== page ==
The Joplin Globe, Joplin, MO

July 8, 2013

Donations, youth groups from six states benefit tornado victims

By Rich Brown
Globe Columnist

JOPLIN, Mo. — Victims of the 2011 Joplin tornado received a double blessing recently.

Area churches made financial donations while volunteer workers with an international organization of Christian teenagers came to offer their services. Rebuild Joplin announced last week that its organization, which has helped build and restore homes for tornado survivors, received a big boost financially.

On behalf of some of the 50 churches in the Spring River Baptist Association, $30,000 each was donated to Rebuild Joplin through Forest Park Baptist and First Baptist of Carthage.  Not only that but 238 teens from six states spent the week working in Joplin on behalf of World Changers, a ministry of LifeWay Christian Resources that each summer works to improve substandard housing.

In connection with the donations, student volunteers alongside adult leaders with World Changers did everything from building a house from scratch to doing a wide variety of remodeling and repairs.

Representing 13 churches from Missouri, Illinois, Indiana, Colorado, Tennessee and New Mexico, 22 World Changer crews at 22 different sites worked in temperatures mostly in the 90-degree range all week long, while taking up lodging at Calvary Baptist Church.

With conclusion of the work, some packed up and either headed home or left for the next assignment.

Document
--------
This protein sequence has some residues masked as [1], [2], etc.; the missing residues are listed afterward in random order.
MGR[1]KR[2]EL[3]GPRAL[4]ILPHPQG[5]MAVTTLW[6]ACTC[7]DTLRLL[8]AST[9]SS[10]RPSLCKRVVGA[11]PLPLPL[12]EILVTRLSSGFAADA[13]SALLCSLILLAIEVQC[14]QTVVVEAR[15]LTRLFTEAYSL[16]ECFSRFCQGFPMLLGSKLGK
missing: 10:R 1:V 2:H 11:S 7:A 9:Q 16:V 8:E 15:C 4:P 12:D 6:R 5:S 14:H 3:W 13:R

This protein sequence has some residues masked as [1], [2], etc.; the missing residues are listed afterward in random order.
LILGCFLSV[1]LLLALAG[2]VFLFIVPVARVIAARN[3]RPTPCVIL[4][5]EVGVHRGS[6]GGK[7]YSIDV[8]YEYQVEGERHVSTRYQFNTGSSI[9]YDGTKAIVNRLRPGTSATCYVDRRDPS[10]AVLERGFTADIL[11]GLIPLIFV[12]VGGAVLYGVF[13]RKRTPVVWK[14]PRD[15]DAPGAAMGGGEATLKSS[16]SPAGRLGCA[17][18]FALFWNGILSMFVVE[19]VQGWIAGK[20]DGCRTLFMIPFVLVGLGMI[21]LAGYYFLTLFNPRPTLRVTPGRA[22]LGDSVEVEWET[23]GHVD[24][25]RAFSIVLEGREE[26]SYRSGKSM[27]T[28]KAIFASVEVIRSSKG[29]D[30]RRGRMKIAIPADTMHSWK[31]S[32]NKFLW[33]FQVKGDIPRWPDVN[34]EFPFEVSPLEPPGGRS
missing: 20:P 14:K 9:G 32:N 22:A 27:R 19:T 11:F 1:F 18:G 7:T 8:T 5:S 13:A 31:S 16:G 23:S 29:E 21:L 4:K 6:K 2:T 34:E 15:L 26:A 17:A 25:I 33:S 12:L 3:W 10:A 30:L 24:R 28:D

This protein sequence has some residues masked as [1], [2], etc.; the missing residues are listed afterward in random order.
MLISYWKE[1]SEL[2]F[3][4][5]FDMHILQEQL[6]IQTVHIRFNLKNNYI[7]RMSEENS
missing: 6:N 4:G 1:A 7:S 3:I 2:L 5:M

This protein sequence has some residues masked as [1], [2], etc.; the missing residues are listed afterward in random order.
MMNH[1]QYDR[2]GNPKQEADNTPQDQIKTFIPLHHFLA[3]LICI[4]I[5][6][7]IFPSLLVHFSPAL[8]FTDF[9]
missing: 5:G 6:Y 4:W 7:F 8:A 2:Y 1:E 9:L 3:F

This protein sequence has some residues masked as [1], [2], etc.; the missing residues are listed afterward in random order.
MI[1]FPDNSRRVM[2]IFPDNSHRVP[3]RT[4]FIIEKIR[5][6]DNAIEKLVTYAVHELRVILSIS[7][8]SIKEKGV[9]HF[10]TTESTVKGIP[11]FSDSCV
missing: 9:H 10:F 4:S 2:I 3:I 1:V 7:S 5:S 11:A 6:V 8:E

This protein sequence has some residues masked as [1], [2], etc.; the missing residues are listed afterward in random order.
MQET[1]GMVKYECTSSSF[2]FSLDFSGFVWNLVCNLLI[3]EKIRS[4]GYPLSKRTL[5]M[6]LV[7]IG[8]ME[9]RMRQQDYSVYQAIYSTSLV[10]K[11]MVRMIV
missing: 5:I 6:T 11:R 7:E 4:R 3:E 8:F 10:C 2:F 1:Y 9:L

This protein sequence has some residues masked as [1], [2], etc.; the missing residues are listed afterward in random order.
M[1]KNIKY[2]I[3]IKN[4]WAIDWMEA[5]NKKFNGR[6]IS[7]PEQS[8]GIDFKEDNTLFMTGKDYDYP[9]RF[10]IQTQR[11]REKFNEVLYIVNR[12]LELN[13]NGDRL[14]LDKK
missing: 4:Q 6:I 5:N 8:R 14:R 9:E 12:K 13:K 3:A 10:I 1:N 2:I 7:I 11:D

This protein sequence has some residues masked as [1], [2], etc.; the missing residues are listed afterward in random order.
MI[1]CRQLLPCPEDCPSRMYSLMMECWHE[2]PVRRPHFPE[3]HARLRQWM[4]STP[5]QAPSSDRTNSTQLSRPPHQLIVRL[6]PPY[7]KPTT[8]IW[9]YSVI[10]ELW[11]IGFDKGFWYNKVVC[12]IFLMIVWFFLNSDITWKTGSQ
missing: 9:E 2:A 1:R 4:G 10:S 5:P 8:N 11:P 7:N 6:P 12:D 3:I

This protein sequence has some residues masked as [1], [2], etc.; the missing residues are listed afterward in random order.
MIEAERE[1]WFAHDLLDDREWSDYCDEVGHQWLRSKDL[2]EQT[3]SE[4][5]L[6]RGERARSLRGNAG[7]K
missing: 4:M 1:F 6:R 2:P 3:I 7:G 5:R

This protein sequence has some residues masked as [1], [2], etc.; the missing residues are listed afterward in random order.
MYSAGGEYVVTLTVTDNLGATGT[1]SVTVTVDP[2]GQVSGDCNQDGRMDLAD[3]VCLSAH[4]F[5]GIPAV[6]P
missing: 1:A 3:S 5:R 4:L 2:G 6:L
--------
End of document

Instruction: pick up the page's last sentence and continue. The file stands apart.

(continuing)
In the case of Brenna Fouts, missions and communications specialist with the World Changers project in Joplin, it was heading for the next mission at Little Rock, Ark. Fouts, who is from Illinois, is a student at East Tennessee State University.  She has gone to six World Changers camps during her high school and college years.

A Webb City native, Nathan Dawson, worked all week with one crew on construction of a new home at 1001 E. Second St.

Dawson, whose uncle Jack Dawson sculpted the Praying Hands statue in Webb City, is currently youth pastor at First Baptist Church in Raymore. He volunteered his labor along with nine others from his church, which has been involved with World Changers for six years.

"So many times in churches people get into that 'I want to sit and learn more' attitude," he said. "These kids just want to get out and work. That is what is unique about World Changers."

John Davidson, pastor of Carthage First Baptist, served as Joplin project coordinator for the World Changers mission in Joplin.

Davidson, who spent 37 years as a youth minister, said this marks the third straight year that Carthage First Baptist has been involved with the group.

"It is not because of the tornado that World Changers came to Joplin," he said. "We were already on a site before the tornado arrived. We are committed to working in Joplin every year for five or six years. We are not just these volunteers that showed up because of this unique thing that happened with the tornado. It just happened to coincide with the tornado."

Since 1990 there have been more than 300,000 participants in World Changers, with this year more than 16,500 youngsters working in more than 60 cities not only in the United States, but, also, in Alaska and Puerto Rico.